Sarah Taylor will be among the players featuring the WCSL Stephen Pond / © Getty Images
The ECB has announced the six host teams for the inaugural Women’s Cricket Super League which will take place during the English season.
There will be three teams in the south – one based with Surrey at The Oval, another with Hampshire and a third in the South West – two in the north with Lancashire and Yorkshire and one in the Midlands run by Loughborough University. The South West features a joint bid between Somerset and Gloucestershire, while a joint Middlesex/MCC bid missed out for the one London-based team.
The six teams have been awarded hosting rights for the period 2016-19. To begin with it the WCSL will feature just T20 but 50-over cricket will be included in the future.
John Stephenson, MCC’s head of cricket, said: “Having submitted a joint bid with Middlesex, naturally MCC is disappointed with today’s outcome. Hopefully the club can play an active part in the tournament in the years ahead.”
Tom Harrison, the ECB chief executive, said: “This is a key day in the creation of the Women’s Cricket Super League – we have now secured the six hosts for the start of the competition this summer.
“It is pleasing to see so much diverse and innovative partnership working across the cricket and educational landscapes and that the six chosen hosts provide such a strong geographical spread. To have seven First Class counties, five Non-First Class counties and three universities involved, demonstrates how collaborative, imaginative and wide-ranging this project is.”
Clare Conner, the director of women’s cricket, added: “Our vision for the Women’s Cricket Super League is to create an exciting, dynamic and high quality domestic women’s game in England, where the world’s best players come together to drive performance standards and to inspire women and girls to love cricket.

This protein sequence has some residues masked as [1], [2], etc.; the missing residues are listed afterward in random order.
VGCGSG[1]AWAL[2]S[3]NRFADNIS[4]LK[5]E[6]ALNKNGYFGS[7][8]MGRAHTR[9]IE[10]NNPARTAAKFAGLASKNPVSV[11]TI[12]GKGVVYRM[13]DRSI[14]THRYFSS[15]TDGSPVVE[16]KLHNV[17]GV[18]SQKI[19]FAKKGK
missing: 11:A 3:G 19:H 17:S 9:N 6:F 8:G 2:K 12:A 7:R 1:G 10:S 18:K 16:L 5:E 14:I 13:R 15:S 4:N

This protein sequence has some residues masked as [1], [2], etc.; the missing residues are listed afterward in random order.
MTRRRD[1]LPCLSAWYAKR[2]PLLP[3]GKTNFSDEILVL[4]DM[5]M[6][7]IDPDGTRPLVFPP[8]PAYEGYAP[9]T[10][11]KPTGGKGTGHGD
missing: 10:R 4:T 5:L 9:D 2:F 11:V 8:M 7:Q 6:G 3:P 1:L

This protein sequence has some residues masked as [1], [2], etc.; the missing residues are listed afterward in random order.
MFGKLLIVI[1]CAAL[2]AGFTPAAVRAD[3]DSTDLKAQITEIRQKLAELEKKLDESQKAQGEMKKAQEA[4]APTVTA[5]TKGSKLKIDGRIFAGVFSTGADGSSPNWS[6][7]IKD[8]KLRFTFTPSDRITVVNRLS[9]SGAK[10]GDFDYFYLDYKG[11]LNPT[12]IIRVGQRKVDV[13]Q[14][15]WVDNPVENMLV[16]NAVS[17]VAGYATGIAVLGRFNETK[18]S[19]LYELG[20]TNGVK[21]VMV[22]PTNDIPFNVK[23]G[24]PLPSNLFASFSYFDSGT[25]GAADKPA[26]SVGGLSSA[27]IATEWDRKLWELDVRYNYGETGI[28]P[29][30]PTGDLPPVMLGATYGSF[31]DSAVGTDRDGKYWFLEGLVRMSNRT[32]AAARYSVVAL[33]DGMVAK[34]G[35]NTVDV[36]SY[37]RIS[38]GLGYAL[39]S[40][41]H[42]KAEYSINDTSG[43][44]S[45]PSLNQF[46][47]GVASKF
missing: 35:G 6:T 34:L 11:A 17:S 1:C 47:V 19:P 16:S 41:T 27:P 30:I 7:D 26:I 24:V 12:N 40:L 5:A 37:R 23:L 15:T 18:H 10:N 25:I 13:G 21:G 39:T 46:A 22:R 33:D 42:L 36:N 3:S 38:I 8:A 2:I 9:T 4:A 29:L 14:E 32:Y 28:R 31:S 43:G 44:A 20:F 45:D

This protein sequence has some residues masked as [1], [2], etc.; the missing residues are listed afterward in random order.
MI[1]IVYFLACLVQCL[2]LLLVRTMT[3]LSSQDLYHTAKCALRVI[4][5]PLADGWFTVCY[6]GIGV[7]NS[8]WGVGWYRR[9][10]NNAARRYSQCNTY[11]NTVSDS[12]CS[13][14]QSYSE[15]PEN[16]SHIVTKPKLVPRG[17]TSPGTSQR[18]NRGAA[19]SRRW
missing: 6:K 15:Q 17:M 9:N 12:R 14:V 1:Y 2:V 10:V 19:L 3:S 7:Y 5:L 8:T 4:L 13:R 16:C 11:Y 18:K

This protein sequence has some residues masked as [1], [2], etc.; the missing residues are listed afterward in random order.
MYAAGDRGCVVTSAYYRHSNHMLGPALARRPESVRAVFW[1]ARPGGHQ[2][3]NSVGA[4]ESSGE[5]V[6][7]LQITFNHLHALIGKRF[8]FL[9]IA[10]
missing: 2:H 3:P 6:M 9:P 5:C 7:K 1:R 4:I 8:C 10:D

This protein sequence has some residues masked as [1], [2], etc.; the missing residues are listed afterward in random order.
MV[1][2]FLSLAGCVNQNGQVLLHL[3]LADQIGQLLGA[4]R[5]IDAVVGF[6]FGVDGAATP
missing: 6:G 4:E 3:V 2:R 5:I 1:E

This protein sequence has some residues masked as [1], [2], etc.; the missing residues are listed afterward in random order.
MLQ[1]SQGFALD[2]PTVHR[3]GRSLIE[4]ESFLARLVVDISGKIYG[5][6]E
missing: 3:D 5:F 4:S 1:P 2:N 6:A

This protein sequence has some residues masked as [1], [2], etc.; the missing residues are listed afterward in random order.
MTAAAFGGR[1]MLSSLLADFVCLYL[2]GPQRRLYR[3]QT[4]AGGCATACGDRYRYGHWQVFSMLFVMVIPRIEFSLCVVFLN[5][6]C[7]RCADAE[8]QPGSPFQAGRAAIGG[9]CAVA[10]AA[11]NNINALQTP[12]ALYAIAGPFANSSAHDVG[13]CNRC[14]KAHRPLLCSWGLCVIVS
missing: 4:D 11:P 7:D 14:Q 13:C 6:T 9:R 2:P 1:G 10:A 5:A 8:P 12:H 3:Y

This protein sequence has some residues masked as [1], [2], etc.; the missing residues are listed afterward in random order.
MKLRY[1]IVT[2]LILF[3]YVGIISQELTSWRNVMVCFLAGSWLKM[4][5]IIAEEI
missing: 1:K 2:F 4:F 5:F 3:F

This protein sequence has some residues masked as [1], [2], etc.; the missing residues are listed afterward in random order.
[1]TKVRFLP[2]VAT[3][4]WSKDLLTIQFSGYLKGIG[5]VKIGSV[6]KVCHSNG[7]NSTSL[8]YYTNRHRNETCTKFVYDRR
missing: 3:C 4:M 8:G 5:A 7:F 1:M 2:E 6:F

“All six of the confirmed hosts have passionately demonstrated that they share this aspiration and we are now really excited to work with them to deliver this next stage in the evolution of women’s cricket in this country.”
The WSL follows the introduction of the Women’s Big Bash in Australia. That tournament is run in conjunction with the men’s BBL, but the WCSL is not directly linked to the men’s domestic structure.
“Whilst there are similarities in the drivers behind the Women’s Cricket Super League and Women’s Big Bash League – wanting to further raise standards of performance and encourage participation – they are very different in their identity and formation,” Connor said.
“The WBBL is an extension of the men’s Big Bash League, and it has benefited in terms of infrastructure, operations, personnel and brand recognition, amongst other things. The WCSL is an entirely new proposition for cricket in this country. It’s a fresh chapter for the sport and we are all hugely excited that the women’s game is pioneering it.”
Sussex claim to have given more opportunities to female cricketers in their Academy than any other first-class county. They said their decision to support Hampshire rather than put in their own bid was for “strategic reasons”.
The tournament will be run from July 30 to August 14 with each team playing each other home and away with the top four sides reaching Finals Day.
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Source: ESPN Crickinfo